With more ponderous calculation, Matthew Brandt submerges his large photographs of lakes and reservoirs in the actual waters depicted for long periods, causing the imagery to partially disintegrate. The final products resemble kitschy, post-apocalyptic illustrations and serve as metaphors for environmental degradation and the near extinction of analog photography.

Only four of the show’s artists deal in digital technology. Travess Smalley makes Cubist-style collages that he electronically scans, manipulates on the computer and regurgitates as curiously bland, abstract prints. In different but related ways, Jon Rafman and Kate Steciw collect, alter and collage Internet imagery into generic Pop-Surrealist compositions.

The only artist in the show exploring new technologies of distribution is Artie Vierkant. He computer-generates ’60s-style compositions of layered, translucent colored planes and prints them onto shaped panels. Though it’s not exhibited here, Mr. Vierkant also uses his website to collect, alter and circulate documentary pictures of his own works produced by the galleries that exhibit them. Conceptually, if not visually, his project opens up the question of what photography is becoming more suggestively than anything else in the show.

For sheer visual satisfaction, however, nothing beats the works of Owen Kydd. They look like transparencies mounted on light boxes but are, in fact, high-resolution videos. One picturing a fancy silver knife in a storefront window appears to be a still photograph until you notice the reflections of passing cars moving across its surface. It’s magical. But as a moving image, it belongs in a different exhibition.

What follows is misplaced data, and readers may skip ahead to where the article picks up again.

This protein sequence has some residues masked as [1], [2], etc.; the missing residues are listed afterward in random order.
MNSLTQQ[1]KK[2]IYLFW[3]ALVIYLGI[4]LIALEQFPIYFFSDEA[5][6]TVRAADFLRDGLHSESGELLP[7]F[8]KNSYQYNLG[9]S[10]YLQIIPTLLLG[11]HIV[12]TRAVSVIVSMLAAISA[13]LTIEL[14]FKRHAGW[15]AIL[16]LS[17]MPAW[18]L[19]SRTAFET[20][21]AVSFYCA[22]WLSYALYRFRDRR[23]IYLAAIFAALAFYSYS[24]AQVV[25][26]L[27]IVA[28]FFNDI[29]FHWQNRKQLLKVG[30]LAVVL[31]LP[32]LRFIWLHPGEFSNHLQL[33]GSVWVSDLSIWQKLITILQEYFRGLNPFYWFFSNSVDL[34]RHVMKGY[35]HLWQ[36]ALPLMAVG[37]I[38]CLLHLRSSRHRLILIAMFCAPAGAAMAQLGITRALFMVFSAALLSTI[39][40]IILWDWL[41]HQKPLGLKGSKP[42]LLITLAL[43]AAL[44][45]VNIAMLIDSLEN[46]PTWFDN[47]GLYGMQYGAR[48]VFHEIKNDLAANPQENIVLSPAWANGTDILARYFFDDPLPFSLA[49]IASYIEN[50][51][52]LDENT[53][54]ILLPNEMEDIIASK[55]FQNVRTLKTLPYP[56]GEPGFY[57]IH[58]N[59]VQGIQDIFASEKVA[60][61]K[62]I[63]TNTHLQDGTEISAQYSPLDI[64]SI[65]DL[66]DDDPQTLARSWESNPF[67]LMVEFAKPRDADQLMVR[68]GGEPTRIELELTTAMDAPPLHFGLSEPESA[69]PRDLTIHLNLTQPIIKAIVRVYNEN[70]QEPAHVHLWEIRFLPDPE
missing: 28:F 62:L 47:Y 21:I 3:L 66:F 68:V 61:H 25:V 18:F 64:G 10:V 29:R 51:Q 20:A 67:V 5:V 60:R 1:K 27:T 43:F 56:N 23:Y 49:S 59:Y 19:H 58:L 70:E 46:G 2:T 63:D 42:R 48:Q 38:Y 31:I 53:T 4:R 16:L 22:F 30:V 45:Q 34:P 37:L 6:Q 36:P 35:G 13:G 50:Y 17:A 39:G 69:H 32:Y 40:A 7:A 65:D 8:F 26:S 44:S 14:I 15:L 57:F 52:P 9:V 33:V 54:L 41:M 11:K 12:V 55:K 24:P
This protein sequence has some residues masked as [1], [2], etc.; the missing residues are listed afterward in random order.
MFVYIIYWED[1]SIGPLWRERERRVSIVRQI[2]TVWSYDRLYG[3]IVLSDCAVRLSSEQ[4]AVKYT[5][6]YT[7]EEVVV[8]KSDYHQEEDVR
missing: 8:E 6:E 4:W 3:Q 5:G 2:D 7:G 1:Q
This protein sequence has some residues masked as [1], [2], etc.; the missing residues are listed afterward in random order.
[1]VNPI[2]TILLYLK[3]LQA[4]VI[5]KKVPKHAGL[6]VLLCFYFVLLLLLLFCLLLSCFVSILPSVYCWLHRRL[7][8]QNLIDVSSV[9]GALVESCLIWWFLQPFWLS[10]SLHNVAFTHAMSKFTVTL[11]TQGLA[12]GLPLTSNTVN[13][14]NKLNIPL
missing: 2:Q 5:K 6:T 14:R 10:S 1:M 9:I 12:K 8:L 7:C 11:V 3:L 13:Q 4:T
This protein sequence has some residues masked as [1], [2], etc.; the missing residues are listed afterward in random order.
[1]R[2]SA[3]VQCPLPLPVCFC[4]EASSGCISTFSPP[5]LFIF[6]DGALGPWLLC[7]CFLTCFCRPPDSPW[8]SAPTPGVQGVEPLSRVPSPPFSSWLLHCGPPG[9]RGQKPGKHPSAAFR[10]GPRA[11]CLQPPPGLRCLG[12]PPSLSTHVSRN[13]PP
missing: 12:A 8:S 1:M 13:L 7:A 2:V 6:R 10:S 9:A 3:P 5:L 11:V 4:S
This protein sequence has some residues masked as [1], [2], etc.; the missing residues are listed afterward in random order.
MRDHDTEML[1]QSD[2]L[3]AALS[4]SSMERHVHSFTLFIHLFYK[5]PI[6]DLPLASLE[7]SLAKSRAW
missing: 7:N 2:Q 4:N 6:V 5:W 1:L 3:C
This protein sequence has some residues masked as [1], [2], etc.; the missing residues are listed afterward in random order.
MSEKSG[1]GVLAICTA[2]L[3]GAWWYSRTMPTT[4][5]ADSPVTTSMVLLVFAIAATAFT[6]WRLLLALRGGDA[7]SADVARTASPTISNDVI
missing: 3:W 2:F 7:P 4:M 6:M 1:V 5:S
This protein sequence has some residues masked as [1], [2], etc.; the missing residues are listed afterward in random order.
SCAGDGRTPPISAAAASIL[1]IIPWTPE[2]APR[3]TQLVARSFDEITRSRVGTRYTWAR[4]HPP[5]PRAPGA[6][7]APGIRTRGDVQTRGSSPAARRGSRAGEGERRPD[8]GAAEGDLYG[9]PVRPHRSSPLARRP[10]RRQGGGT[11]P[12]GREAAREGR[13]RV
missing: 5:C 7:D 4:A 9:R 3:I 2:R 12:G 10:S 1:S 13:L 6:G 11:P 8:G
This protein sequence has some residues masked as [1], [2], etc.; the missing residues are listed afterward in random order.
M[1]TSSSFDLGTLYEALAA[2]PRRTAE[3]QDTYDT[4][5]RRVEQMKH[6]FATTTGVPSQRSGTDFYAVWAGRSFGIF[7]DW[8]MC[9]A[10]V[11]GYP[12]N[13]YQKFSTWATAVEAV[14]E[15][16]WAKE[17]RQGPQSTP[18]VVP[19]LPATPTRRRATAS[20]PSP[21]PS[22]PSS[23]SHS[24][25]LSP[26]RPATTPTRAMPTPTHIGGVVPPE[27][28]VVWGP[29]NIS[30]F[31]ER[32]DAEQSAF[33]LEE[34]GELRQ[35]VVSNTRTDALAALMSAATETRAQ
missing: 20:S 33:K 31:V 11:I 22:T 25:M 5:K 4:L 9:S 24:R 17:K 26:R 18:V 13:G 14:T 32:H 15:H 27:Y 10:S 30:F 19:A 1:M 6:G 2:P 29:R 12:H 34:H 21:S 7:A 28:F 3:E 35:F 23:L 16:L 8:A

Largely missing from the show is a sense of photography’s effect on individual and collective consciousness. There are two exceptions. One is a selection from Lucas Samaras’s series of small Polaroid self-portraits from the 1970s, in which he used pointed implements to alter images of his own naked body during the print’s brief development time. The photographs marry the human subject and the technological apparatus to comically nightmarish effect.

The other is “Untitled (Here and Elsewhere),” a big collage by Sigmar Polke from 1977. It consists of about three dozen nondescript photographs of people in restaurants and one newspaper clipping featuring a photograph of the German chancellor Helmut Schmidt, a former Nazi Youth leader, and the business tycoon Ernst Wolf Mommsen, a former Nazi Party member, happily dining with others in a restaurant. Mr. Polke’s point, Ms. Squiers explains in her catalog essay, was that “unsuspecting people” might be “sitting in bars and restaurants next to war criminals who were now not only respected citizens but members of the current government.”

Mr. Polke’s politically troublemaking collage points up the navel-gazing narrowness of almost everything else in the exhibition.

“What Is a Photograph?” is on view through May 4 at the International Center of Photography, 1133 Avenue of the Americas, at 43rd Street; 212-857-0000,